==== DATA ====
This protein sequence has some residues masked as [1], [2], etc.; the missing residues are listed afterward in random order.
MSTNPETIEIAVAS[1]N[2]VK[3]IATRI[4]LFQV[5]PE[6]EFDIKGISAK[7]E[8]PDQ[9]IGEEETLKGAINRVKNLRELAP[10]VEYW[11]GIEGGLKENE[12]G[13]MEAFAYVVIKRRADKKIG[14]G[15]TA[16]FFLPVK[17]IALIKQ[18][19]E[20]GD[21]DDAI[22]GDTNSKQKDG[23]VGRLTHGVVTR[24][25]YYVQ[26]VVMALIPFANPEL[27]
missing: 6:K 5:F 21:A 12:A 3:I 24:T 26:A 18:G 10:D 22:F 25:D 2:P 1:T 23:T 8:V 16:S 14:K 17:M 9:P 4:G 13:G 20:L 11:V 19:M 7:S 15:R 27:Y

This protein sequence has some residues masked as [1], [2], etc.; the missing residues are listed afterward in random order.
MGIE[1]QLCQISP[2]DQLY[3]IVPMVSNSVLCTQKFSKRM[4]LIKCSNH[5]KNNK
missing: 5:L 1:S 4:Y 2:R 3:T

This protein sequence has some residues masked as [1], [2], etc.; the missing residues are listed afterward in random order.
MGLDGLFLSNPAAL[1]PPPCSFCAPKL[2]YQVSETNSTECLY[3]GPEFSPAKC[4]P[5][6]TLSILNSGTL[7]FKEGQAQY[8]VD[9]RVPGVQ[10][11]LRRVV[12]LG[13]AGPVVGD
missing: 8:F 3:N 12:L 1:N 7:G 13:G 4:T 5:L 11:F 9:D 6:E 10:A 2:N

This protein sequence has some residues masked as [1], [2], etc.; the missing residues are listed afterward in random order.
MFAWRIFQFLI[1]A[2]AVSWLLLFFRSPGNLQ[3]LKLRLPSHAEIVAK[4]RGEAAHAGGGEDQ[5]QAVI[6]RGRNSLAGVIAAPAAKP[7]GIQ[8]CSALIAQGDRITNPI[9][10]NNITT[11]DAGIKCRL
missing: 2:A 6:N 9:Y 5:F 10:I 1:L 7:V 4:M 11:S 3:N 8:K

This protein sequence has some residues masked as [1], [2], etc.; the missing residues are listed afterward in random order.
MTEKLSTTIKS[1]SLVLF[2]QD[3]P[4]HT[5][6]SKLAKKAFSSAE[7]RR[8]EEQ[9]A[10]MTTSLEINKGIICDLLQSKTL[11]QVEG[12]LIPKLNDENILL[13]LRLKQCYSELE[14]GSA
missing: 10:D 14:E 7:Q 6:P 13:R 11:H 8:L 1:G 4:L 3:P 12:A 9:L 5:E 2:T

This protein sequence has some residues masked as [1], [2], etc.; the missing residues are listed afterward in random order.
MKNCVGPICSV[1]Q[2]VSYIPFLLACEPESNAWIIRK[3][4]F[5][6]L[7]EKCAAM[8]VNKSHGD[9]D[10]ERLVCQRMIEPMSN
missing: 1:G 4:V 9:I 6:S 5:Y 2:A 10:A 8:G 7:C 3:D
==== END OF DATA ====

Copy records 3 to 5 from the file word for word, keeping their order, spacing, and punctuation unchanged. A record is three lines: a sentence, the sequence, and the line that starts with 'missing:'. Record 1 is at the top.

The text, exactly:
This protein sequence has some residues masked as [1], [2], etc.; the missing residues are listed afterward in random order.
MGLDGLFLSNPAAL[1]PPPCSFCAPKL[2]YQVSETNSTECLY[3]GPEFSPAKC[4]P[5][6]TLSILNSGTL[7]FKEGQAQY[8]VD[9]RVPGVQ[10][11]LRRVV[12]LG[13]AGPVVGD
missing: 8:F 3:N 12:L 1:N 7:G 13:G 4:T 5:L 11:F 9:D 6:E 10:A 2:N

This protein sequence has some residues masked as [1], [2], etc.; the missing residues are listed afterward in random order.
MFAWRIFQFLI[1]A[2]AVSWLLLFFRSPGNLQ[3]LKLRLPSHAEIVAK[4]RGEAAHAGGGEDQ[5]QAVI[6]RGRNSLAGVIAAPAAKP[7]GIQ[8]CSALIAQGDRITNPI[9][10]NNITT[11]DAGIKCRL
missing: 2:A 6:N 9:Y 5:F 10:I 1:L 7:V 4:M 11:S 3:N 8:K

This protein sequence has some residues masked as [1], [2], etc.; the missing residues are listed afterward in random order.
MTEKLSTTIKS[1]SLVLF[2]QD[3]P[4]HT[5][6]SKLAKKAFSSAE[7]RR[8]EEQ[9]A[10]MTTSLEINKGIICDLLQSKTL[11]QVEG[12]LIPKLNDENILL[13]LRLKQCYSELE[14]GSA
missing: 10:D 14:E 7:Q 6:P 13:R 11:H 8:L 1:G 4:L 3:P 12:A 9:L 5:E 2:T